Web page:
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Regional council violates open meeting laws

JAMESTOWN -- The South Central Dakota Regional Council violated the state's open meetings laws when it went into executive sessions at meetings last year, the state attorney general said in an opinion issued Tuesday.

JAMESTOWN -- The South Central Dakota Regional Council violated the state’s open meetings laws when it went into executive sessions at meetings last year, the state attorney general said in an opinion issued Tuesday.

The president of the council said Tuesday he hadn’t had a chance to read the full opinion, but said the board was wrong and “made an error in trying to handle that situation.”

The Jamestown Sun newspaper filed a request for an opinion from the state attorney general’s office after the board’s May 20 meeting. The Sun filed a second request after the board held a special meeting on June 5 with its attorney present.

The council met May 20 with one of the issues the board discussed was firing project manager Daniel Schwartz two days before for insubordination.  The board went into executive session to discuss staff terminations, an employment contract with Schwartz and the attorney’s advice regarding an invoice from Lutheran Social Services.

After the executive session ended, the board returned to open session and authorized, the council executive director, to contact the council’s attorney, Tim Ottmar, to develop an employment contract with Schwartz to complete the Stutsman County mitigation plan. The board also directed Kantrud to prepare a termination letter for Alison Kassian, the grant coordinator for the council and to have Ottmar continue to work on Lutheran Social Service’s invoice.

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At its June 5 special meeting, with Ottmar present, the board held an executive session for “attorney work product, negotiations, and consultations.” In the executive session the board discussed drafting an employment contract with Schwartz, the hiring of an independent investigator to investigate allegations of a hostile work environment made by Kassian and to discuss the May 20 executive session minutes.

In a 10-page opinion Stenehjem said there were four issues, two being whether the council’s executive board followed proper procedure before entering into executive sessions at its May 20 and June 5 meetings. The other two issues were whether the executive sessions held during those two meetings were authorized by law.

Stenehjem said the board failed to follow proper procedure before entering into executive session during the May 20 meeting because it failed to announce its legal authority for holding the executive session to the public during the open portion of the meeting. He said the board also violated the open meetings law when it failed to record the executive session.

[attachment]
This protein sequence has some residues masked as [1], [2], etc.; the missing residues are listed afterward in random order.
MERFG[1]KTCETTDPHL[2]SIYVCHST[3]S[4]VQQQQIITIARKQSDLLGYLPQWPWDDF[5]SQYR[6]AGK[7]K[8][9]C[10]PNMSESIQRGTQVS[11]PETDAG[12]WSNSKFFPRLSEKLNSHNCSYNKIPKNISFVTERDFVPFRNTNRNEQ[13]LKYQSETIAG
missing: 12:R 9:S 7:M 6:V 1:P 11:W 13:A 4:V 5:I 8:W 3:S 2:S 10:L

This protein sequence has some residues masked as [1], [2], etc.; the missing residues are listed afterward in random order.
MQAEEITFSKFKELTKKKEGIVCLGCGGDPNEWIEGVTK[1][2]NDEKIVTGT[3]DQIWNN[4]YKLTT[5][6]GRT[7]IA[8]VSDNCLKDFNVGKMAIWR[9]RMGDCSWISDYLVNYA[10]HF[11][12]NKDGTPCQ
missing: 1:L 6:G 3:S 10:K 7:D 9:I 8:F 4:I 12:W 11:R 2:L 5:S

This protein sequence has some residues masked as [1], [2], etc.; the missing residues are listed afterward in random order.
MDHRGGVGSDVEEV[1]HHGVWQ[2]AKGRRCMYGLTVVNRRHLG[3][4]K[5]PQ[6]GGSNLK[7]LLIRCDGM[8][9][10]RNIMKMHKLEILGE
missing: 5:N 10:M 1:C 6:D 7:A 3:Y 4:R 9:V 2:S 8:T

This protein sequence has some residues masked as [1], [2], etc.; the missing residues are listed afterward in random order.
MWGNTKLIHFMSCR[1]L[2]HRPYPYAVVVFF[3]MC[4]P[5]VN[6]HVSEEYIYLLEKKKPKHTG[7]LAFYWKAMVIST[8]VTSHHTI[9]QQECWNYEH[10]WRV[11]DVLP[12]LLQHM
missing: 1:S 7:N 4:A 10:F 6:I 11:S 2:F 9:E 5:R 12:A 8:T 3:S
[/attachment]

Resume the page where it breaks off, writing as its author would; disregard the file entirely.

At its June 5 meeting, Stenehjem said the board failed to follow proper procedure before entering into an executive session because it failed to sufficiently describe the topics to be considered during the executive session.

Stenehjem said the portion of the June 5 special meeting when the board received advice from attorney Ottmar regarding “reasonably predictable litigation with Ms. (Alison) Kassian was properly closed as attorney consultation.” But the rest of the executive session in which the board reviewed a drafted employment contract, discussed hiring an investigator and reviewed the meeting minutes of the May 20 executive session were not authorized by law.

Joe Neis,council executive board president, said he received the state attorney general’s opinion Tuesday morning and had not had a chance to do more than glance at it. He said he received a copy of the opinion from Kantrud, who was not available for comment as she was in Fargo attending meetings.

Neis said he was hesitant about going into the executive session on May 20. He said he knows there has to be particular reasons stated as to why a board is going into executive session.

“I see reading the conclusion that we should have kept it an open meeting,” he said about the May 20 meeting.

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Neis said everybody on the executive board was uncomfortable at the May 20 meeting due to the situation with Schwartz and Kassian. Ultimately he said the board shouldn’t have gone into executive session at both meetings.

“So, I guess we were wrong,” he said. “We made an error in trying to handle that situation in a very uncomfortable circumstance we were going through there, dealing with the employees.”

Neis said he thought the board was on solid ground when the board went into closed session at its June 5 meeting with Ottmar present.

“I thought we were getting some good guidance from our attorney,” Neis said. “But evidently the attorney general doesn’t see it that way.”

Each member of the executive board must individually provide a signed, written statement of his or her recollection of the conversations that occurred during the May 20 executive session, Stenehjem said in his opinion. These statements will be compiled and added to the written minutes from the executive session, and a copy of these minutes and statements will be provided to The Sun reporter who requested the attorney general’s opinion on this matter and to anyone else who requests a copy free of charge.

A copy of the meeting minutes from the June 5 special meeting and a copy of the recording of those minutes must also be given to The Sun reporter who requested the attorney general’s opinion and to others, again at no charge. Board members have seven days from the date of the opinion, issued Tuesday, to execute these corrective measures.

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